And, by the way, Glennister’s folded back in the 1990s, a symptomatic outcome of the monetarist policies which led to the outsourcing of labour to foreign countries for the sake of greater profit. So much for the UK. Now a Morrison’s supermarket stands in its place.

As a matter of fact, there is no more furniture industry in my hometown. The whole story is contained in a ten-part fictional series available by clicking below.

Books available by Glyn F Ridgley at bookstores and Amazon

Beginning a New Life

I am 61. But feel 16. I am learning a new language. The world is in a total mess. I am in trouble with the law. I am head-over-heels in love with the woman in my life. Sometimes I have so much energy inside me it feels like it will burst my body. However right now I am taking advantage of the rain to IMG-20190307-WA0001lay in bed and recover from the muscular strain of lugging huge timber beams and shifting barrow-loads of soil. I am reading the auto-biography of Don Felder. We are slowly shifting to a bucosmic existence. I have unearthed The Secret of the Universe (see my books) and am about to uncover The Secret of Life (which may or may not be inserted within the pages of my next book). That leaves one more part of the mystic triangle to be put into place before my final transition. I am at the beginning of a new life, just as confused and wowed as any 16 year-old. My new novel P will appear at some point in the near future.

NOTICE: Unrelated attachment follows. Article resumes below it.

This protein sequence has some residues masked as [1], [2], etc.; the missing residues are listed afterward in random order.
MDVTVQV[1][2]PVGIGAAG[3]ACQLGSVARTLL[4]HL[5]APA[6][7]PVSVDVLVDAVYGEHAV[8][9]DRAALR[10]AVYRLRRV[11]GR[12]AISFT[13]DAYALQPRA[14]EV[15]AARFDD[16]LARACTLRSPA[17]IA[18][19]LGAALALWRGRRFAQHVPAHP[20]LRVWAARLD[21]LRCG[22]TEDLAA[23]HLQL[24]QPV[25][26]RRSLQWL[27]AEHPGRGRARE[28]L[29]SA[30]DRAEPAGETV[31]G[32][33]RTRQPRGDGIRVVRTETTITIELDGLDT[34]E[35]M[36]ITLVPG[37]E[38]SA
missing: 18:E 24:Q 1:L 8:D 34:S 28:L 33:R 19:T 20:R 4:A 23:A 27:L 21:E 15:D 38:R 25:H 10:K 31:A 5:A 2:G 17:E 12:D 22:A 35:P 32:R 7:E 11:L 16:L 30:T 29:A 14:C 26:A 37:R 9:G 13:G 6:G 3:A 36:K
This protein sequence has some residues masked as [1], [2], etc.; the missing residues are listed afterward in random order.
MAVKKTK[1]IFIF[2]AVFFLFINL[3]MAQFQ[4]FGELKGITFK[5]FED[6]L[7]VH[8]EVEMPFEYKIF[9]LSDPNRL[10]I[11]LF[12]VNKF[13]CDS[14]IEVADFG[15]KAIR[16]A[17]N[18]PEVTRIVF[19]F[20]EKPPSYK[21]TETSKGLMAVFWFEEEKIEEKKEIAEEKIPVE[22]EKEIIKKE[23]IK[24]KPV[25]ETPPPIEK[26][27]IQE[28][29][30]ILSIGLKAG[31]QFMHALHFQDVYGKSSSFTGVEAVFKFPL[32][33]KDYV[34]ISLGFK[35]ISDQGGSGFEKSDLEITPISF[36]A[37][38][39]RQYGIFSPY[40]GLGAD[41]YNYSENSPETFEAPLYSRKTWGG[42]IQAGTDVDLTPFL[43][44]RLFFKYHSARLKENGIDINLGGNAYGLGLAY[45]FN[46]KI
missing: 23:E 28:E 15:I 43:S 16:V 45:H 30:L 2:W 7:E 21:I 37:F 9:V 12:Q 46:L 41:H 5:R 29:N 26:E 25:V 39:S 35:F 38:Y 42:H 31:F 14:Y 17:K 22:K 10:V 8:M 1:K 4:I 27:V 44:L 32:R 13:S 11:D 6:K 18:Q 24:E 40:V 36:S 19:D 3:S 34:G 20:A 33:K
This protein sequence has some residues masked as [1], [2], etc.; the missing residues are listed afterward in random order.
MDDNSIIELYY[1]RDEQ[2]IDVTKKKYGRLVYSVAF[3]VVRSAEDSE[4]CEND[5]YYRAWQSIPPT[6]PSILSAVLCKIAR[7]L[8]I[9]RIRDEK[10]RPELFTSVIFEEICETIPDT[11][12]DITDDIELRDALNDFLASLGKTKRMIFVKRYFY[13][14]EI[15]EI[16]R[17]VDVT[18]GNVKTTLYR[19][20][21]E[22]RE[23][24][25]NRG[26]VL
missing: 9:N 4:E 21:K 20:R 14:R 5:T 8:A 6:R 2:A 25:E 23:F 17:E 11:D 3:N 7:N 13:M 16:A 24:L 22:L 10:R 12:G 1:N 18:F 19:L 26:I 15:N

Books by Glyn F Ridgley are available at bookstores and online as hardcopy or Kindle versions worldwide

Bucosmism

Bucosmism n. the state of living a rural existence in relation to a recognition of dependence upon the universe.
Bucolic : relating to the countryside
Cosmic : belonging or relating to the universe
Bucosmic adj. (see above)
Bucosmist n. a person who believes in bucosmism

For example, this morning it was possible to collect sweet chestnuts fallen from the trees down the lane, before walking out the village and along a track running through the forest as far as the shrine dedicated to St James (we’re on the Camino) and back, a walk of some twenty minutes. On returning, I carried out a Rosicrucian meditation intended to spread some love and peace in the world. Later, I shall sand the pine timbers delivered rough-hewn from the local yard in preparation for building an open shelter roofed with reclaimed terracotta tiles.

After recovering from illness and busting a gut in publishing my tenth novel earlier this year, I actually feel able to settle into some kind of near-effortless existence.